U.S., Mexico, Canada announce joint bid for 2026 FIFA World Cup

The USA, Canada and Mexico have announced they will launch a historic joint bid to host the 2026 World Cup.

The US, Canada and Mexico bid is said to be a favorite for the 2026 World Cup as the two previous World Cup hosts, Europe and Asia, can not bid for the next event.

The announcement was made on the floor of the One World Trade Center in NY on Monday.

US Soccer Federation chief Sunil Gulati, who announced the bid in NY with his Canadian and Mexican counterparts, insisted they had the full backing of President Donald Trump, despite the US leader's rocky relations with Mexico.

Announcing the bid, U.S. chief Gulati said three quarters of the tournament's matches would be staged in the United States, with Canada and Mexico hosting 10 games each.

Asked how the joint bid is viewed by President Trump, who has promised to build a border wall between the USA and Mexico, Gulati said at the news conference that Trump was "fully supportive". It is still unclear as to whether all three nations would qualify automatically for the tournament as the Federation Internationale de Football Association council would have to discuss that factor and so to would CONCACAF as qualifying would be heavily impacted in the region. No other World Cup has averaged over 53,000 fans per match. The U.S. lost the chance to host the 2022 World Cup, but that bidding process was rife with bribery and corruption. The U.S has been to 10, including one as host (1994). The U.S. has submitted failed bids for hosting in 2018 or 2022 with an expected financial cost of $9 million.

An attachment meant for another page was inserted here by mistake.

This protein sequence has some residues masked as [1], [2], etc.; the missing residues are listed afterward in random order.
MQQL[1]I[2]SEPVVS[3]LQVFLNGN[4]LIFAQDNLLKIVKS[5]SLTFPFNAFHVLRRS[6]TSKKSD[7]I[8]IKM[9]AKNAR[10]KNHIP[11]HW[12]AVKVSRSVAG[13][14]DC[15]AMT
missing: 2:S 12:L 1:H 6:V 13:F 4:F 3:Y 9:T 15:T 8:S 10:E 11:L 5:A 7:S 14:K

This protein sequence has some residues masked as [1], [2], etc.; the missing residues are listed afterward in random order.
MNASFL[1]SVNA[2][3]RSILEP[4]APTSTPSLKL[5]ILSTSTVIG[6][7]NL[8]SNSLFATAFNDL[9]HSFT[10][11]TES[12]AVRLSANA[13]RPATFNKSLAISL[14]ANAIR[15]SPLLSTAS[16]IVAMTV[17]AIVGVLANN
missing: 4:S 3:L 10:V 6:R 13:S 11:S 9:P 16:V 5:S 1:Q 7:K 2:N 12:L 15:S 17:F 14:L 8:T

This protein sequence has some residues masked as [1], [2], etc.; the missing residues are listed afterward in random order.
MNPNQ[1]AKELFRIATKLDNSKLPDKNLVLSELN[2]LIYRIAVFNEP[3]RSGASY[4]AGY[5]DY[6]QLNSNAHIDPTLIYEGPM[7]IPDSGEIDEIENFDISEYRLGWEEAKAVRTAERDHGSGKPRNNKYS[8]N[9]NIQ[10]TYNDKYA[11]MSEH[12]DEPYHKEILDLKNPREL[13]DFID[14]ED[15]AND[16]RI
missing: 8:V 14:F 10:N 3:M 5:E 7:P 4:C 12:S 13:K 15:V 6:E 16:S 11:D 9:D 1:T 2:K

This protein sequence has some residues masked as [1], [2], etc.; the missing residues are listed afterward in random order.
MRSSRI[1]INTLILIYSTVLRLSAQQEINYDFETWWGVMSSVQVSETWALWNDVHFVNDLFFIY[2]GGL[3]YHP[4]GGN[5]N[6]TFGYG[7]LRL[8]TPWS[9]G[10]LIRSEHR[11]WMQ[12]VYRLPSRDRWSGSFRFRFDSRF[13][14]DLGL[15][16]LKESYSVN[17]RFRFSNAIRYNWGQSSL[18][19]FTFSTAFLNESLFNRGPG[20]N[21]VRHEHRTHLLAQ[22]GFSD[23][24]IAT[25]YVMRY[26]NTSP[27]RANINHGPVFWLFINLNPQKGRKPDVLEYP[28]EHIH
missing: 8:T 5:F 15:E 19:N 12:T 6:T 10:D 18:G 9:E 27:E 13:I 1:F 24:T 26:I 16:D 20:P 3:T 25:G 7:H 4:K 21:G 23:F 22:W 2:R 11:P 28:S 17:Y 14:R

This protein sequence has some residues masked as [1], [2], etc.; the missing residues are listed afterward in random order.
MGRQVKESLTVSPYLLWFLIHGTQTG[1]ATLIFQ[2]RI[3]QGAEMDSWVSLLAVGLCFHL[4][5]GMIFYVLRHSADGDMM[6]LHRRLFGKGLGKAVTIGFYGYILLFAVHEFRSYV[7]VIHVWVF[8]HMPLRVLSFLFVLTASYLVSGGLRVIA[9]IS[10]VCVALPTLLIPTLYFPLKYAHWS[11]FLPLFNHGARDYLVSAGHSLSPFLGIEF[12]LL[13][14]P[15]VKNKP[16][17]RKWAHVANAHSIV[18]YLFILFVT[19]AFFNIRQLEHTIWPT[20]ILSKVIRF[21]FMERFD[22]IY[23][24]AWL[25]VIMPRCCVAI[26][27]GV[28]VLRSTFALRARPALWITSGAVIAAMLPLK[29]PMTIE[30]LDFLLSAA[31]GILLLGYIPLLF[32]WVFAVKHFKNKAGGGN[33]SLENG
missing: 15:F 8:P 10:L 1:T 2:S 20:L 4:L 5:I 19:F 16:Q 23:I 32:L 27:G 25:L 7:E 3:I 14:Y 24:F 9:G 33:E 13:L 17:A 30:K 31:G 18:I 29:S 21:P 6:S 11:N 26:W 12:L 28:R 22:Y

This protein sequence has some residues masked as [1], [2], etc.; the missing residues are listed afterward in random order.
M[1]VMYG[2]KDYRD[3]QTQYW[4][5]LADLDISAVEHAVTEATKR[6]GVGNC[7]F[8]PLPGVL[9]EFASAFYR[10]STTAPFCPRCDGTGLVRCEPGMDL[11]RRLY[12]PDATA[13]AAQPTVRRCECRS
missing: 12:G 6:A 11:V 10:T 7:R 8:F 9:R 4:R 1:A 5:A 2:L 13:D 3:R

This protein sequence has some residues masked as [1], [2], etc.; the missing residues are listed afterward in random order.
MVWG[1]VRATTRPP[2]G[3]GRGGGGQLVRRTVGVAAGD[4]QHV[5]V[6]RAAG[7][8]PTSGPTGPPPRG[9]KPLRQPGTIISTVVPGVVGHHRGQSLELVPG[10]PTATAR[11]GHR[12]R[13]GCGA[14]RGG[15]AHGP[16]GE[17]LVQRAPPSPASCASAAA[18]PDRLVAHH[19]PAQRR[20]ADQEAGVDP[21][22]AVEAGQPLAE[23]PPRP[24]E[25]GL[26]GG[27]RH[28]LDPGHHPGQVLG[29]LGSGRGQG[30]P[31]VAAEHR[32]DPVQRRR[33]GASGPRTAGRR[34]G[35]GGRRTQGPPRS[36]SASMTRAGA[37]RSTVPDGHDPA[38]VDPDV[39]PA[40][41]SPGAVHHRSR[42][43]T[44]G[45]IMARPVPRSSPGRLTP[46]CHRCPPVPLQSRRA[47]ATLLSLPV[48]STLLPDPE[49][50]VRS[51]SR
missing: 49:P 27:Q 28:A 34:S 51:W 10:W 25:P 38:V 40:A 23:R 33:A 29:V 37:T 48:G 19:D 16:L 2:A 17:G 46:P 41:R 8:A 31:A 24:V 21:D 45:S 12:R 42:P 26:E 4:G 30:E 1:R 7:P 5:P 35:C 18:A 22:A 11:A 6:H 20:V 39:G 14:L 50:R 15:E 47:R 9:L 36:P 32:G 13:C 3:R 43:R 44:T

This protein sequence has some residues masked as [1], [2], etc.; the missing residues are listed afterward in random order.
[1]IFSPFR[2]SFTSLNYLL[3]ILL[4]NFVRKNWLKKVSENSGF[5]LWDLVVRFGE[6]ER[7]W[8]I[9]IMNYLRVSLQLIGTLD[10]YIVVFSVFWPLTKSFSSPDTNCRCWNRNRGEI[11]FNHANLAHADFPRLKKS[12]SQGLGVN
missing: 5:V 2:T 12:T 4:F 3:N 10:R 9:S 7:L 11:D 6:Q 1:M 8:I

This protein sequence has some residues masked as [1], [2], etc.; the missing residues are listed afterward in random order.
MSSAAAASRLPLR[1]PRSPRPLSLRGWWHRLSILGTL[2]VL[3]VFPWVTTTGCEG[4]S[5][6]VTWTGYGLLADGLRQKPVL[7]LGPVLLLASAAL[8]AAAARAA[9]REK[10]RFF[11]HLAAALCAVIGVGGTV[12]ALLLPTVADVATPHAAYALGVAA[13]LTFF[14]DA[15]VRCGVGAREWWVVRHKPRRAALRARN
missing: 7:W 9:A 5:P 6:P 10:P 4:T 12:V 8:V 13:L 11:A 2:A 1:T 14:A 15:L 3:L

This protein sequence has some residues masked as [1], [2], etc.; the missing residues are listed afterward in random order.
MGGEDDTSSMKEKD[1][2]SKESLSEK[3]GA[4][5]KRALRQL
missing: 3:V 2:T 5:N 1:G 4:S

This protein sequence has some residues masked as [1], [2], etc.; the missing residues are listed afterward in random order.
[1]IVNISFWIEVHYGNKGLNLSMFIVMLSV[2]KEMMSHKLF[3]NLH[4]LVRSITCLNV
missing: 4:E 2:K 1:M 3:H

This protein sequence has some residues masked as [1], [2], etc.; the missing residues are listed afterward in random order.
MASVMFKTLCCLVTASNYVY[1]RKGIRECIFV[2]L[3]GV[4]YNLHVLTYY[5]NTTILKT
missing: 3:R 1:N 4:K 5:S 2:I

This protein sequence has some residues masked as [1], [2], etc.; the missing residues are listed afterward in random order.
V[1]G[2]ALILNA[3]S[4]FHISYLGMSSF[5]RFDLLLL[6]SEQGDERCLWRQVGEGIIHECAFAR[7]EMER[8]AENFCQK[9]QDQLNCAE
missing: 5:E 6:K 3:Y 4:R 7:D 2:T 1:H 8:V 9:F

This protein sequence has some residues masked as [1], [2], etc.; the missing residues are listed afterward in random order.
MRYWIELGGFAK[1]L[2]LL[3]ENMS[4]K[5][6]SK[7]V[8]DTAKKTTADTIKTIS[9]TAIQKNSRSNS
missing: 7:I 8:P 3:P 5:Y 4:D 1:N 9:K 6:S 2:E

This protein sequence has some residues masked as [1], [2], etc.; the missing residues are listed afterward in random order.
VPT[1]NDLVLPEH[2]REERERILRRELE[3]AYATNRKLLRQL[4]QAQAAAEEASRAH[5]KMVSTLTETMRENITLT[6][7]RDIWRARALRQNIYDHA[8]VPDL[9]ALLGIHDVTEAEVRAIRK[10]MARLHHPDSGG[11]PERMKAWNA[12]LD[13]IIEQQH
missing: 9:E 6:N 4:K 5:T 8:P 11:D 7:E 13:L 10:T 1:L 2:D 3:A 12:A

Africa, whose only World Cup was in South Africa in 2010, however, would be able to bid and Morocco is the most likely candidate.

More details will be released by the three governing bodies in due course as they will discuss their bid at the Federation Internationale de Football Association congress in May in Bahrain.

The news of the joint World Cup bid was met with some resistance in Mexico, nearly entirely because the country - host of the 1970 and 1986 World Cups - was expected to be handed more games.

Hosting the FIFA World Cup in Canada could be huge for the development of the of soccer in the nation.

"We think this is a positive signal and symbol we should do together in unifying people, especially in all three countries".

The three nations have hosted 13 FIFA World Cups combined (Men's, Women's and Youth), which is more than any other trio of geographically connected nations, and set attendance records for five of those events.

"We have full support of the United States government in this project".

Both the United States of America (1994) and Mexico (1970 and 1986) have hosted the World Cup before.

Gulati also played down the possibility that the politics of US President Donald Trump could hamper the bid.

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